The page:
Does Aromatherapy Work?


Today’s market is flooded with aromatherapy products promising relief from every possible ailment you can think of. Can burning a candle or applying essential oil really help treat physical or emotional conditions, or is it all a bunch of sweet-smelling nonsense?

There’s no doubt that smells affect the emotions. Here’s how smells reach the brain: first, the smell permeates your nose or the roof of your throat area. Next, the nose’s olfactory neurons send the smell to your brain. Your brain labels the smell and often assigns it an emotional meaning – when you smell it again, the part of the brain involving emotion is activated, and you have what’s called an olfactory memory. Depending on what a particular memory contains, a smell can calm you, excite you, make you nervous, or provoke any number of emotional reactions.

Can these sense memories be used therapeutically through aromatherapy – and is there scientific evidence to validate this alternative treatment? In some cases, aromatherapy seems to have medically significant benefits. One clinical study indicated that essential lemon balm oil could ease agitation in elderly patients with severe dementia. However, this result could have been due to its effect on the patients’ caregivers, not the patients themselves, since dementia sufferers often lose their sense of smell. The lemon balm oil may have calmed the caregivers, and in turn, their relaxed demeanor might have soothed their elderly wards.

If aromatherapy does indeed have perceivable benefits, candles, sprays and other commercial aromatherapy products may not pack the punch of pure essential oils. For maximum effect, aromatherapy practitioners advise applying essential oils to the skin, to allow them to be absorbed into the bloodstream. Don’t just slap it right on your skin, though: most essential oils need to be mixed with a carrier oil, otherwise they’re so strong that they can irritate skin. Carrier oils include sweet almond oil, grapeseed oil and apricot kernel oil. These carrier oils have their own therapeutic properties. For example, pomegranate seed oil is said to work as an anti-inflammatory, and so can be extra beneficial when used to dilute an essential oil used for anti-inflammatory purposes, such as Roman chamomile.

Essential oil’s calming properties can be combined with traditional medicine to create remedies. This, in fact, is what many aromatherapists view as aromatherapy’s purpose - to complement, not replace, traditional medical treatments. “Boo-Boo Juice” is one recipe you can make at home – it combines witch hazel with lavender oil to create an antiseptic, calming treatment for kids’ minor cuts and scrapes.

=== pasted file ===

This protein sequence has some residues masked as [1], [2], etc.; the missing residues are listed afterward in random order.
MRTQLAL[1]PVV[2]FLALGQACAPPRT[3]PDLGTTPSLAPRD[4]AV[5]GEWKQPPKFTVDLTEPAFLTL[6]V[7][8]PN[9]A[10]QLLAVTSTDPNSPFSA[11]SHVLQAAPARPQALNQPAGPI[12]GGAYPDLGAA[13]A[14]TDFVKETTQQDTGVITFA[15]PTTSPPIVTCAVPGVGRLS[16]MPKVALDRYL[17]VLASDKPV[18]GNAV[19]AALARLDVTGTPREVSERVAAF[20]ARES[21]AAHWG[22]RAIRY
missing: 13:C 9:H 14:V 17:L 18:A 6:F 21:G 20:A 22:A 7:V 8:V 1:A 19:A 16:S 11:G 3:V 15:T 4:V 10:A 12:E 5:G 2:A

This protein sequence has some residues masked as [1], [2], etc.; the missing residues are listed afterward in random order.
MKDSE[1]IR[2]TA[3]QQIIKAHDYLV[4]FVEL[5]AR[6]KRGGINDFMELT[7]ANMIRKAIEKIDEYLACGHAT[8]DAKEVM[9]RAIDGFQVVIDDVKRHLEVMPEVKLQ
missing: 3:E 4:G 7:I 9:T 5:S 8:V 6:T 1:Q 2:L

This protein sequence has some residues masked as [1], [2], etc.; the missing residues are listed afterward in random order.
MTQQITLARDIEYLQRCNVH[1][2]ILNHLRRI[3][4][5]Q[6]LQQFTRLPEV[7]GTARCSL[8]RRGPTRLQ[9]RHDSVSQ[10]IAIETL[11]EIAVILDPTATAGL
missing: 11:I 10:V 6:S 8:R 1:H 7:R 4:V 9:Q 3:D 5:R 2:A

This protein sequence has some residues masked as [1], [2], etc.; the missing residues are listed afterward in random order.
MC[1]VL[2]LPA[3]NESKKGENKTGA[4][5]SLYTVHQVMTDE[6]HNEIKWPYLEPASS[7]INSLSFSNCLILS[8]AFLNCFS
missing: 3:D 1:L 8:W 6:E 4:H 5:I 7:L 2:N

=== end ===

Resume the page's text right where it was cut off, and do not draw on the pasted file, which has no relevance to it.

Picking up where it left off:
Before diving straight into DIY aromatherapy, it’s wise to consult an expert, or at least read up on the risks of this alternative treatment. There are certain essential oils you should never use: mugwort and wormwood, for example, contain a substance called thujone, which has been reported as possibly causing convulsions and liver damage.

Watch out for fictitious claims on product packaging – the words “therapeutic grade” or “aromatherapy grade” don’t mean that an oil has been graded or certified as such, since there’s no government agency that regulates aromatherapy. In the same vein, be cautious of products whose labels say they’re made with essential oils, or made with natural ingredients. Always look at the labels to make sure a product contains pure, natural essential oil, and make sure it doesn’t contain synthetic oils or other unnecessary additives.

Many more clinical trials are needed to ascertain whether aromatherapy can really be said to work, and if so, exactly what physical and emotional conditions it can aid in treating. Since we do know that smells can evoke such powerful emotions, however, it can’t hurt to have a sniff of some lavender or lemon balm oil the next time you feel anxious – it may well help calm you down.

Originally published at GrannyMed


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